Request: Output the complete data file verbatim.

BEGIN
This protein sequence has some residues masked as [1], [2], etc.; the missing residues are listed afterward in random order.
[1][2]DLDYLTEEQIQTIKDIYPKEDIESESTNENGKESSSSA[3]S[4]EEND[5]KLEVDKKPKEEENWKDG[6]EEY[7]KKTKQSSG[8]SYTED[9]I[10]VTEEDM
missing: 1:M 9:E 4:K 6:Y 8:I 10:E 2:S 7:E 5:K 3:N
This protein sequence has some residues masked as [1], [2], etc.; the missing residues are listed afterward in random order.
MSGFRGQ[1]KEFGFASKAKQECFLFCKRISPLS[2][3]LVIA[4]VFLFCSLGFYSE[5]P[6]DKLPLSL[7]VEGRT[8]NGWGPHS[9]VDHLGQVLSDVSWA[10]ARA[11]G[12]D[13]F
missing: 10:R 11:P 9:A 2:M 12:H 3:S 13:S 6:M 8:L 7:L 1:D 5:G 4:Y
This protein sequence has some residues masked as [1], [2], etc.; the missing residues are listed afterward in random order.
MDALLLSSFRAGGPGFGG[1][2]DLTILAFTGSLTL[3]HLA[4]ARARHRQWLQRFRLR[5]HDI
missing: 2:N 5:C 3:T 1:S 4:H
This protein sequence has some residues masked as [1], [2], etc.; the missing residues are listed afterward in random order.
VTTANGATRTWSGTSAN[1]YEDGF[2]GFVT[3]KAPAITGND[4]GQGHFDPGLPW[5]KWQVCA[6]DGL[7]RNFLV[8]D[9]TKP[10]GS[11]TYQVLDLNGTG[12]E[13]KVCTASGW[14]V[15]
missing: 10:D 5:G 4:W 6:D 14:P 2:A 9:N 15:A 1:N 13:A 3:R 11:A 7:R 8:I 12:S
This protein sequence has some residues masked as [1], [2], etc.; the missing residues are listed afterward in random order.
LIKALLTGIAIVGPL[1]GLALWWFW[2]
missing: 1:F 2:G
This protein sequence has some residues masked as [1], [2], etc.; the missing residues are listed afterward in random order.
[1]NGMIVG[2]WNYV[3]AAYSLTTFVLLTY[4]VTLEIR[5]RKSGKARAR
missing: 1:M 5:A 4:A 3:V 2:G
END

This protein sequence has some residues masked as [1], [2], etc.; the missing residues are listed afterward in random order.
[1][2]DLDYLTEEQIQTIKDIYPKEDIESESTNENGKESSSSA[3]S[4]EEND[5]KLEVDKKPKEEENWKDG[6]EEY[7]KKTKQSSG[8]SYTED[9]I[10]VTEEDM
missing: 1:M 9:E 4:K 6:Y 8:I 10:E 2:S 7:E 5:K 3:N
This protein sequence has some residues masked as [1], [2], etc.; the missing residues are listed afterward in random order.
MSGFRGQ[1]KEFGFASKAKQECFLFCKRISPLS[2][3]LVIA[4]VFLFCSLGFYSE[5]P[6]DKLPLSL[7]VEGRT[8]NGWGPHS[9]VDHLGQVLSDVSWA[10]ARA[11]G[12]D[13]F
missing: 10:R 11:P 9:A 2:M 12:H 3:S 13:S 6:M 8:L 7:L 1:D 5:G 4:Y
This protein sequence has some residues masked as [1], [2], etc.; the missing residues are listed afterward in random order.
MDALLLSSFRAGGPGFGG[1][2]DLTILAFTGSLTL[3]HLA[4]ARARHRQWLQRFRLR[5]HDI
missing: 2:N 5:C 3:T 1:S 4:H
This protein sequence has some residues masked as [1], [2], etc.; the missing residues are listed afterward in random order.
VTTANGATRTWSGTSAN[1]YEDGF[2]GFVT[3]KAPAITGND[4]GQGHFDPGLPW[5]KWQVCA[6]DGL[7]RNFLV[8]D[9]TKP[10]GS[11]TYQVLDLNGTG[12]E[13]KVCTASGW[14]V[15]
missing: 10:D 5:G 4:W 6:D 14:P 2:A 9:N 15:A 1:N 13:A 3:R 11:A 7:R 8:I 12:S
This protein sequence has some residues masked as [1], [2], etc.; the missing residues are listed afterward in random order.
LIKALLTGIAIVGPL[1]GLALWWFW[2]
missing: 1:F 2:G
This protein sequence has some residues masked as [1], [2], etc.; the missing residues are listed afterward in random order.
[1]NGMIVG[2]WNYV[3]AAYSLTTFVLLTY[4]VTLEIR[5]RKSGKARAR
missing: 1:M 5:A 4:A 3:V 2:G